Nina Yuen, 11 min 24 sec, video
Yuen asks her father to name all the people he knows who have died. She pairs each name with a branch, a seed, a flower, or an organic fragment that has fallen to the street in a rainstorm. The names describe the history of immigration to Hawaii through the sugar cane plantations that brought Yuen's ancestors to the islands. The plants are also migrants: they came to Hawaii in the jet stream, a high elevation wind corridor that carries species over the oceans for thousands of miles.
Nina Yuen (b. 1981, Hawaii) received her BA from Harvard University, her MFA from Bard College, and completed a residency at the Rijksakademie in Amsterdam. Exhibitions include An Imaginary Relationship with Ourselves, Portland Institute of Contemporary Art, Oregon; Performance, Manifestacao Internacional, Belo Horizonte, Brazil; De-narrations, PanAmerican Art Projects, Miami, Florida; The Sky Within My House, Contemporary Art Patios, Cordoba, Spain, Lucid Dreaming, Stedelijk Museum, Netherlands, Children’s Biennial, Kaap, Utrecht, Netherlands, Junk, Moscow International Biennial for Young Art, Moscow, Russia, Never Done This Before, Delicatessen Zeeburg, Amsterdam, Netherlands, and Contact 2016: Foreign and Familiar, Honolulu Museum of Art, Honolulu, HI.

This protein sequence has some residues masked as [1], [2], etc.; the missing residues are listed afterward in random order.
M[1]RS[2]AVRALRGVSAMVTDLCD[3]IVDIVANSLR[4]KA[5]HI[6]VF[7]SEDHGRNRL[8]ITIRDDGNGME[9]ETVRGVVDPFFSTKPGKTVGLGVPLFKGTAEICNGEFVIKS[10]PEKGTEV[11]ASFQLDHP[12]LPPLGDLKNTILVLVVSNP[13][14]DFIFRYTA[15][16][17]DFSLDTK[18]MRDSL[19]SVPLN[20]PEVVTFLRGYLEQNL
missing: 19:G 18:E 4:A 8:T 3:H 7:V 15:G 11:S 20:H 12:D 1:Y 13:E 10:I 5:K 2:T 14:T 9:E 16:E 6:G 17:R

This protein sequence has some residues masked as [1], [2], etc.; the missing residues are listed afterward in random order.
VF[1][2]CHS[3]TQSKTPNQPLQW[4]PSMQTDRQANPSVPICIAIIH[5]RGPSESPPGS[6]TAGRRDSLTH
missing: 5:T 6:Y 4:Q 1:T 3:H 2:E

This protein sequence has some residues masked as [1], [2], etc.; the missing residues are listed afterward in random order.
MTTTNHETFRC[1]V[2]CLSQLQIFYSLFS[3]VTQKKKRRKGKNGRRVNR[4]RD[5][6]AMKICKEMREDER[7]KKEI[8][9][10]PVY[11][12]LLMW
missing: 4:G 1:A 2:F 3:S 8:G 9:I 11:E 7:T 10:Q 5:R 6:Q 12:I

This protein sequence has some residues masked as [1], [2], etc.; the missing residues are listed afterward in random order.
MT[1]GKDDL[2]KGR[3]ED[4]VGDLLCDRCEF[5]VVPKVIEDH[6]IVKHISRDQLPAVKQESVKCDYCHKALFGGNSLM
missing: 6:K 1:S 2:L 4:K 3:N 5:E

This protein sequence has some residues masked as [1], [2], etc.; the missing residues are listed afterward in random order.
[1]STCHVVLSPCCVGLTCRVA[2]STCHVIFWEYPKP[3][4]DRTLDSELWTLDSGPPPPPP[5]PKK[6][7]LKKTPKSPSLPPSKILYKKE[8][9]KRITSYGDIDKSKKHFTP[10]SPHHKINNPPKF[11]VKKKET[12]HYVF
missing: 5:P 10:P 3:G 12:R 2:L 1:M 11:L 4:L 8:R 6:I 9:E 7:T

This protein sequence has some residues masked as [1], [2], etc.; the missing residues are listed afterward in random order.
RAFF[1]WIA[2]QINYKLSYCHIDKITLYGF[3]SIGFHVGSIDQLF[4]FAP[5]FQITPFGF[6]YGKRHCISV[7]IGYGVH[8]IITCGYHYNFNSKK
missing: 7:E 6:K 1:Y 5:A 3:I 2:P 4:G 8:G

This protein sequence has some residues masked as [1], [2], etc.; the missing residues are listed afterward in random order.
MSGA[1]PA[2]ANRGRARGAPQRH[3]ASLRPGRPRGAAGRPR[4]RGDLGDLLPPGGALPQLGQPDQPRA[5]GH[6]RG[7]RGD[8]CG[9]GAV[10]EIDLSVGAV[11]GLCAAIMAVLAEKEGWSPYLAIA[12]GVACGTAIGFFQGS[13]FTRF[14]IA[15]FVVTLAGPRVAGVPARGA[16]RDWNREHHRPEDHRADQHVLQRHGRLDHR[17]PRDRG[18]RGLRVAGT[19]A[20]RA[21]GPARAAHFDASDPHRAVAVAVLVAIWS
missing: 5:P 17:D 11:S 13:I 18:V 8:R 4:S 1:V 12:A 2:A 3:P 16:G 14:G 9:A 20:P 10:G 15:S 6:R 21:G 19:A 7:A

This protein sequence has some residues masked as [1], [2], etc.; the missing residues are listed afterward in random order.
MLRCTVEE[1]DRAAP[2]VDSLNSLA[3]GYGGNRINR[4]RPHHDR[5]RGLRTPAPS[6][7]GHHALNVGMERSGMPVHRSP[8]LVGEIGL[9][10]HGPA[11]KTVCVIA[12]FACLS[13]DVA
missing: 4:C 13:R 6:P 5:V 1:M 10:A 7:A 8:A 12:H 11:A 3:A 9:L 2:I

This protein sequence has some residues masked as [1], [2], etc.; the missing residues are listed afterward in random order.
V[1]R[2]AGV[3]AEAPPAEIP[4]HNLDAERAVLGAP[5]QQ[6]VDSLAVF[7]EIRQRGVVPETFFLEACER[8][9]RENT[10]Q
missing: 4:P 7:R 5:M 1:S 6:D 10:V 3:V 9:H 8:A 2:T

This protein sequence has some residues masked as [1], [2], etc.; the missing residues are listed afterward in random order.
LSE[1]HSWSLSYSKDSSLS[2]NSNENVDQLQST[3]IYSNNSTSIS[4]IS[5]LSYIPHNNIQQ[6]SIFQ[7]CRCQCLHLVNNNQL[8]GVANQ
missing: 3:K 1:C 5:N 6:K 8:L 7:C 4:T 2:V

Stille dag (Silent Day) (2012)
Aleksander Johan Andreassen, 7 min 52 sec, HD video
The video follows the artist’s mother for 24 hours from a fixed position using time-lapse photography. The audio consists of two edited conversations between the artist and his mother about her passive lifestyle and the effect it has on their relation.
Aleksander Johan Andreassen is a Norwegian artist and filmmaker living in Oslo. His works have been screened at exhibitions and film festivals worldwide. Aleksander has also done video design for theatre plays as well as cinematography for stop motion film. He holds a BFA from Bergen Academy of Art and Design in Bergen, Norway and an MFA from Konstfack University College of Arts, Crafts and Design in Stockholm, Sweden.
Work With Me (2005)
Thad Kellstadt, 10 min 15 sec, video documentation of live performance